We start talking about lengthening the trot early in any training program. Trot lengthenings first show up in competition in First Level, Test One. Though the definition of the lengthening is pretty simple, trot lengthening is often misunderstood and not so simple to train properly. When horses don’t learn to go forward and lengthen properly before they begin advanced work, which happens all too often, it comes back to haunt riders again and again in the higher levels.
The “what” of the trot lengthening is fairly straightforward. The horse pushes himself from behind and through his whole body into longer suspended strides. He covers as much ground as he can in balance. If you watch a horse doing a proper lengthening across the diagonal of the arena, he will need fewer strides to get from one end to the other than he does at the working trot. That is the key to a good lengthening in both the trot and the canter. It doesn’t quicken, and though the lengthening teaches the horse to put more weight on the hind legs as he is learning to push, it doesn’t require carrying as much weight on the hind legs as do medium and extended trots at the higher levels.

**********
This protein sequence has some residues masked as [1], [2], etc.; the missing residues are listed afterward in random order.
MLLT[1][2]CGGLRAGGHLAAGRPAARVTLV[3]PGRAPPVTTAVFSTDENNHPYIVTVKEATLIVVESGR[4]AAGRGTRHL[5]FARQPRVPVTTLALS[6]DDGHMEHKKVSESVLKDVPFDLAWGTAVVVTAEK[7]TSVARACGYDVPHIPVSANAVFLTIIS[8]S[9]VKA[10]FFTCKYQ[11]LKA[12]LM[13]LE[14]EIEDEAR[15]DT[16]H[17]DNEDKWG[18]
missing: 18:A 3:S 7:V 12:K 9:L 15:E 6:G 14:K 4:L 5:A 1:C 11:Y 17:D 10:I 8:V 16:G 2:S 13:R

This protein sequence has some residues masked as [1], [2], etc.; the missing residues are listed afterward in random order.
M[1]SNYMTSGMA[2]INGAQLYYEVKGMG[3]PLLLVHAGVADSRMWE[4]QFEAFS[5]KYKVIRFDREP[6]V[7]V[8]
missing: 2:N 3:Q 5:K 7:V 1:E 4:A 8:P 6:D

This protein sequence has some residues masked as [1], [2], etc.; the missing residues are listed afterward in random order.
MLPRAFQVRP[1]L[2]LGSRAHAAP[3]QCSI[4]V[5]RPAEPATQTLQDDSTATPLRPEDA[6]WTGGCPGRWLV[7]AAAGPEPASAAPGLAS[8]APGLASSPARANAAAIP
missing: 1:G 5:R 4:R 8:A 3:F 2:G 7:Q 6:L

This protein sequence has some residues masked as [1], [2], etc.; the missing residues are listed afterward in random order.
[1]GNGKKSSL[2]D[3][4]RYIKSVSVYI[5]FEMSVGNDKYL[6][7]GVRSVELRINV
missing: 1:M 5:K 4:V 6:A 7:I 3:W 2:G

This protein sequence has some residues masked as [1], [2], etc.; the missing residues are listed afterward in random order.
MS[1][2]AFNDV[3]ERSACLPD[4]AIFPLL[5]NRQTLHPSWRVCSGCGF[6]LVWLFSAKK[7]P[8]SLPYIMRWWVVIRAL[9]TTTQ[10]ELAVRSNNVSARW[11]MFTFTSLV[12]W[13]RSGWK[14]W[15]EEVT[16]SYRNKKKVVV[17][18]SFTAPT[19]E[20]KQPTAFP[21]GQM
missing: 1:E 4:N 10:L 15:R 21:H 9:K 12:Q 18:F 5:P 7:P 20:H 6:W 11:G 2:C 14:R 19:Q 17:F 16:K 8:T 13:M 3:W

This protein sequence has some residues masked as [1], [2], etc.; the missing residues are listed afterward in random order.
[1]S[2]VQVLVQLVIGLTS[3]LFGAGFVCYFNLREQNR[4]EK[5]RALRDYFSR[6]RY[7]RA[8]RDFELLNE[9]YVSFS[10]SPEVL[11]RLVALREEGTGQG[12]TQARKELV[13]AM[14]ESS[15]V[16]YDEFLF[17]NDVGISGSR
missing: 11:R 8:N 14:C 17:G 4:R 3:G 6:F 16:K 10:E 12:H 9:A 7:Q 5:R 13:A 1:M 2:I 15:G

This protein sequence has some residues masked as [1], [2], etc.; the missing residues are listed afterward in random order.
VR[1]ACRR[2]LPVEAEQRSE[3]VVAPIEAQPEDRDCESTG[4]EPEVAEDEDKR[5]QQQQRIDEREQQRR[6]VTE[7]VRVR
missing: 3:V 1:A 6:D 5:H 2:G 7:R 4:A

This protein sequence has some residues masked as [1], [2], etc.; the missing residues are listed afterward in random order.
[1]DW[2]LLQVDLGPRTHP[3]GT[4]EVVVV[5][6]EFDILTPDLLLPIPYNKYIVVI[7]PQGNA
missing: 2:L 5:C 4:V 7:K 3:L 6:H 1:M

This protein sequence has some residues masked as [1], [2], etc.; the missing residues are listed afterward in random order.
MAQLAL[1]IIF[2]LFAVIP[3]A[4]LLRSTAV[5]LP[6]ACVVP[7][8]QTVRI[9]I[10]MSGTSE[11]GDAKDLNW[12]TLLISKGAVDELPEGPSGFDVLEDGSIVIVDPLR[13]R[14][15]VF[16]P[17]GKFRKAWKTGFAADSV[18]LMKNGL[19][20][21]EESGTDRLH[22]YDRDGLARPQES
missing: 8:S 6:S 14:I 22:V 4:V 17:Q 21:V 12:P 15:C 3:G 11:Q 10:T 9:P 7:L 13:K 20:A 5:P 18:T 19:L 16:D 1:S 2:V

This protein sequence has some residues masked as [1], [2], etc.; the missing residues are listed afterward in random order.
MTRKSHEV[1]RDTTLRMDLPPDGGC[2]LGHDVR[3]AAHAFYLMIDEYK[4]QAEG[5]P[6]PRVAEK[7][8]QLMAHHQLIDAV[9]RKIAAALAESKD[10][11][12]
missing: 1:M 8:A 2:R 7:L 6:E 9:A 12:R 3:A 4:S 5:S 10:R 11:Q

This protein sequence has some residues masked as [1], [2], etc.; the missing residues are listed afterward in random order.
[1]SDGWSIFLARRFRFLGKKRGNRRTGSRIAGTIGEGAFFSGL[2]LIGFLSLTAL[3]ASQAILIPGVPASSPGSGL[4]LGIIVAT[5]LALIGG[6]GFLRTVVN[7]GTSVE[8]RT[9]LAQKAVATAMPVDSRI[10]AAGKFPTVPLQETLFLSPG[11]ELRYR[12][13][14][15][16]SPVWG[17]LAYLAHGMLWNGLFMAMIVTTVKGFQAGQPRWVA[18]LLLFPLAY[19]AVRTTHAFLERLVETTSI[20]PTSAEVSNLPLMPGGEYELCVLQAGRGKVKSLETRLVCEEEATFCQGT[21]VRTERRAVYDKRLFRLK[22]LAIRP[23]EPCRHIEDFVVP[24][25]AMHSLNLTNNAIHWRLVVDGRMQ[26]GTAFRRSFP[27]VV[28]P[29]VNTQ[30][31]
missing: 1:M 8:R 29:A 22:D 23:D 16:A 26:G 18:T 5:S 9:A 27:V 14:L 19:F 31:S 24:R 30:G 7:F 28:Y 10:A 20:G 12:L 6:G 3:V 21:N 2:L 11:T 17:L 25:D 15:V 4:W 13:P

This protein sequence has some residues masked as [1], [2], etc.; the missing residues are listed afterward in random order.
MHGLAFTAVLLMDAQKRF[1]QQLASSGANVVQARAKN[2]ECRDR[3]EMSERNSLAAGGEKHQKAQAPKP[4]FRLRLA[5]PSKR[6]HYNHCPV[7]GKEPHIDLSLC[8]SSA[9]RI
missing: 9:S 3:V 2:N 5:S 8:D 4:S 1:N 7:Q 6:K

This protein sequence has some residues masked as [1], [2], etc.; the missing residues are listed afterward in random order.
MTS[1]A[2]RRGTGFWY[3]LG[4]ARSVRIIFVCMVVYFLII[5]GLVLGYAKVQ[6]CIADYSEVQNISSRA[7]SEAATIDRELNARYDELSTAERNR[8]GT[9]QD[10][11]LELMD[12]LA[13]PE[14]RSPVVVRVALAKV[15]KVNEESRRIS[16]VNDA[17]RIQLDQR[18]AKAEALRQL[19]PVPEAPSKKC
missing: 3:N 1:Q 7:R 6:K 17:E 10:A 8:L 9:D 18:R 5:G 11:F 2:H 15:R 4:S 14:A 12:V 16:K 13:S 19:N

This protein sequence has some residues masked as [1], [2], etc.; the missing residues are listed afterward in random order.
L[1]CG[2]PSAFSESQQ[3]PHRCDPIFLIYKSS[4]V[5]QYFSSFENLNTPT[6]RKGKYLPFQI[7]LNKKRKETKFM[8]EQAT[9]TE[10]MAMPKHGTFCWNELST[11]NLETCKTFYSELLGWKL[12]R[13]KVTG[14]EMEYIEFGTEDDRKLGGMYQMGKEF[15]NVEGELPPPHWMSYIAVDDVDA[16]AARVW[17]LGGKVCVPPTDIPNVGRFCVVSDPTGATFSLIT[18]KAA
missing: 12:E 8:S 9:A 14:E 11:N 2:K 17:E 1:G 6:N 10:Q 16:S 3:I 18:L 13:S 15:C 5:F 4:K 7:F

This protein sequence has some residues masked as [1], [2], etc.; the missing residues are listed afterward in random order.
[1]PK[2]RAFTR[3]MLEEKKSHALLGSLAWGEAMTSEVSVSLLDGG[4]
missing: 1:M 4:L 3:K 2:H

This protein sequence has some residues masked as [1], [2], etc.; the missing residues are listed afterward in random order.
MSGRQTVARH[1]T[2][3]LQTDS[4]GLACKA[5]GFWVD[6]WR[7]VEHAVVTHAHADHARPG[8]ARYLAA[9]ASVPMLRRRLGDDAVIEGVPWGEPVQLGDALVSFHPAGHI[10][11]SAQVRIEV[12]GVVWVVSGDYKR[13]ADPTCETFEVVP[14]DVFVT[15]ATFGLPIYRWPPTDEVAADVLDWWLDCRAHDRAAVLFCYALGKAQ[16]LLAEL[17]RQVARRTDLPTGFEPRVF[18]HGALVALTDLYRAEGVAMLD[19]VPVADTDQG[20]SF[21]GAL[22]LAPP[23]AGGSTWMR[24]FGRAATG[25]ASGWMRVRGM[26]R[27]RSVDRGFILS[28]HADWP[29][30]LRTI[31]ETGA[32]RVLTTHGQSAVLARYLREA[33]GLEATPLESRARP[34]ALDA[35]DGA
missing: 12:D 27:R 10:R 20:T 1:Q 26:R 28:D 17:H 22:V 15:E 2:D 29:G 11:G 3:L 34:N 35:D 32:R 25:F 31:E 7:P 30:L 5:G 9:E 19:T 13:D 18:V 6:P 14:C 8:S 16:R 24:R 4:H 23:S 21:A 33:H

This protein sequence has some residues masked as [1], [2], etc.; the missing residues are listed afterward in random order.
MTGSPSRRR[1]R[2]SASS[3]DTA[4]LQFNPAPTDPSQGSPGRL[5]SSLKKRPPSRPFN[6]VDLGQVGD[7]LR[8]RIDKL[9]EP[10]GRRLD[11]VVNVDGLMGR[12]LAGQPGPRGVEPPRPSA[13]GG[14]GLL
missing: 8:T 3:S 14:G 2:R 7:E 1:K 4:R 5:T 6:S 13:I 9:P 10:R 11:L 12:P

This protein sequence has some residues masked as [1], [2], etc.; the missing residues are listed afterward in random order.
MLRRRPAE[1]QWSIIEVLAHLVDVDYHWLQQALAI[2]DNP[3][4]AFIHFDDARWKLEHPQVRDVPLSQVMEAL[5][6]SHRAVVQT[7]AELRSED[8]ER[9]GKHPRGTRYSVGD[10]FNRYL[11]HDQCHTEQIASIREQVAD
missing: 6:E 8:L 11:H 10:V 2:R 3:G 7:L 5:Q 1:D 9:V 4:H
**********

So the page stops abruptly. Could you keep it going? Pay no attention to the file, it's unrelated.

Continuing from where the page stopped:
When a horse is lengthening properly, in the walk, trot or canter, he uses his whole body, pushes off from behind and moves into the hand. He also has the ability to put his nose in front of the vertical, which I will explain more about later.
In the U.S. Dressage Federation’s Glossary of Judging Terms, lengthening is defined as “Elongation of the stride an the outline of the horse, yet maintaining the same tempo [beats per minute] and balance as in the corresponding working pace.” I don’t agree completely with this definition because there are fewer beats per minute when the stride is lengthened. The rhythm, however, stays the same. By rhythm, I mean the clarity and the regularity of the footfalls. In other words, the trot has two beats, the canter three beats and the walk four beats.